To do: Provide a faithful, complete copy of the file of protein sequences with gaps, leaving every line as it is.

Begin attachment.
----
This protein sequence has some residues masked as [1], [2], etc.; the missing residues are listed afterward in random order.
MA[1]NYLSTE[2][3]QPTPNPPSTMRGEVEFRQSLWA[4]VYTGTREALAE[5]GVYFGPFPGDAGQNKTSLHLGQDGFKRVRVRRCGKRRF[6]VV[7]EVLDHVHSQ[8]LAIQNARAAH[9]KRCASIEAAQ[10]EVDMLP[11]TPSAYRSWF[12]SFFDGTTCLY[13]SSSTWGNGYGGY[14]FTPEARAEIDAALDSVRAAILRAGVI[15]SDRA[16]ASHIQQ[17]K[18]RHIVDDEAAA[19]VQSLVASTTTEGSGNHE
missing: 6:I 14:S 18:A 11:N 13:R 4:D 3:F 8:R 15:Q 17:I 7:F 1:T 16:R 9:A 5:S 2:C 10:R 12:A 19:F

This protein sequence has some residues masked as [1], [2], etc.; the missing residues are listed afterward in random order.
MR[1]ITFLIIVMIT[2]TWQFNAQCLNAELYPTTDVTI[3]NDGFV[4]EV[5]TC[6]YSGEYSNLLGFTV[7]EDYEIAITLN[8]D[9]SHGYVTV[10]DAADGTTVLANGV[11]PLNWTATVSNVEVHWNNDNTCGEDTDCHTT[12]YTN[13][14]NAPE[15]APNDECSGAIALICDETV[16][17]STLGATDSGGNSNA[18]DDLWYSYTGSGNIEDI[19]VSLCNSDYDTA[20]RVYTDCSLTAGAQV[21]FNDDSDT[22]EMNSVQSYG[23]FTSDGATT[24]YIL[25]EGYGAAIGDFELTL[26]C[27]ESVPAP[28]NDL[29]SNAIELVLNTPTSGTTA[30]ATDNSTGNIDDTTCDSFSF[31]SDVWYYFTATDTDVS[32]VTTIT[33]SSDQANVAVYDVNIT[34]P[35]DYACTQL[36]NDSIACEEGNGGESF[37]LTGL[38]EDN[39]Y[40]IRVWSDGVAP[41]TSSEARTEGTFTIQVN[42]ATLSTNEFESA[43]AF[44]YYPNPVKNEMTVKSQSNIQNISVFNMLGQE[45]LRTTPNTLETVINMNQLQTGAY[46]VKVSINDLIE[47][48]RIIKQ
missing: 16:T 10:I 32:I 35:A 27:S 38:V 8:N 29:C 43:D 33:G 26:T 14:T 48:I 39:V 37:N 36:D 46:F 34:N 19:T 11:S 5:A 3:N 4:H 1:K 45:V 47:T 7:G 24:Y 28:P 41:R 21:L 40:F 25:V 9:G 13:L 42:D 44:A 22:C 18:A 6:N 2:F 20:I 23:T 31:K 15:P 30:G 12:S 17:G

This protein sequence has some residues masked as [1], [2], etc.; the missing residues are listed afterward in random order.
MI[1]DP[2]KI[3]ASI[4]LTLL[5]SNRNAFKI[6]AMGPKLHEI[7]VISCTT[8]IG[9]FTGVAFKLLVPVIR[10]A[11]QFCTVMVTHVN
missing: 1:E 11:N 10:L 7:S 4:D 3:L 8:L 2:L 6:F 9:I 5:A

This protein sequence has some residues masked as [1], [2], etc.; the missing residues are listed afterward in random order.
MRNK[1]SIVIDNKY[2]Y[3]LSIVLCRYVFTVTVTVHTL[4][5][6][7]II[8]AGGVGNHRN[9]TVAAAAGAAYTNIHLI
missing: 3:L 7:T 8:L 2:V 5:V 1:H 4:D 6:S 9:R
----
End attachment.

This protein sequence has some residues masked as [1], [2], etc.; the missing residues are listed afterward in random order.
MA[1]NYLSTE[2][3]QPTPNPPSTMRGEVEFRQSLWA[4]VYTGTREALAE[5]GVYFGPFPGDAGQNKTSLHLGQDGFKRVRVRRCGKRRF[6]VV[7]EVLDHVHSQ[8]LAIQNARAAH[9]KRCASIEAAQ[10]EVDMLP[11]TPSAYRSWF[12]SFFDGTTCLY[13]SSSTWGNGYGGY[14]FTPEARAEIDAALDSVRAAILRAGVI[15]SDRA[16]ASHIQQ[17]K[18]RHIVDDEAAA[19]VQSLVASTTTEGSGNHE
missing: 6:I 14:S 18:A 11:N 13:R 4:D 3:F 8:R 15:Q 17:I 7:F 1:T 16:R 9:A 5:S 2:C 10:R 12:A 19:F

This protein sequence has some residues masked as [1], [2], etc.; the missing residues are listed afterward in random order.
MR[1]ITFLIIVMIT[2]TWQFNAQCLNAELYPTTDVTI[3]NDGFV[4]EV[5]TC[6]YSGEYSNLLGFTV[7]EDYEIAITLN[8]D[9]SHGYVTV[10]DAADGTTVLANGV[11]PLNWTATVSNVEVHWNNDNTCGEDTDCHTT[12]YTN[13][14]NAPE[15]APNDECSGAIALICDETV[16][17]STLGATDSGGNSNA[18]DDLWYSYTGSGNIEDI[19]VSLCNSDYDTA[20]RVYTDCSLTAGAQV[21]FNDDSDT[22]EMNSVQSYG[23]FTSDGATT[24]YIL[25]EGYGAAIGDFELTL[26]C[27]ESVPAP[28]NDL[29]SNAIELVLNTPTSGTTA[30]ATDNSTGNIDDTTCDSFSF[31]SDVWYYFTATDTDVS[32]VTTIT[33]SSDQANVAVYDVNIT[34]P[35]DYACTQL[36]NDSIACEEGNGGESF[37]LTGL[38]EDN[39]Y[40]IRVWSDGVAP[41]TSSEARTEGTFTIQVN[42]ATLSTNEFESA[43]AF[44]YYPNPVKNEMTVKSQSNIQNISVFNMLGQE[45]LRTTPNTLETVINMNQLQTGAY[46]VKVSINDLIE[47][48]RIIKQ
missing: 16:T 10:I 32:I 35:A 27:S 38:V 8:N 29:C 43:D 33:G 26:T 14:T 48:I 39:V 37:N 36:D 46:F 34:N 19:T 11:S 5:A 3:N 4:H 1:K 45:V 47:T 7:G 24:Y 28:P 41:R 21:L 40:F 25:V 9:G 13:L 42:D 44:A 22:C 18:A 6:N 2:F 20:I 23:T 31:K 15:P 30:G 12:S 17:G

This protein sequence has some residues masked as [1], [2], etc.; the missing residues are listed afterward in random order.
MI[1]DP[2]KI[3]ASI[4]LTLL[5]SNRNAFKI[6]AMGPKLHEI[7]VISCTT[8]IG[9]FTGVAFKLLVPVIR[10]A[11]QFCTVMVTHVN
missing: 1:E 11:N 10:L 7:S 4:D 3:L 8:L 2:L 6:F 9:I 5:A

This protein sequence has some residues masked as [1], [2], etc.; the missing residues are listed afterward in random order.
MRNK[1]SIVIDNKY[2]Y[3]LSIVLCRYVFTVTVTVHTL[4][5][6][7]II[8]AGGVGNHRN[9]TVAAAAGAAYTNIHLI
missing: 3:L 7:T 8:L 2:V 5:V 1:H 4:D 6:S 9:R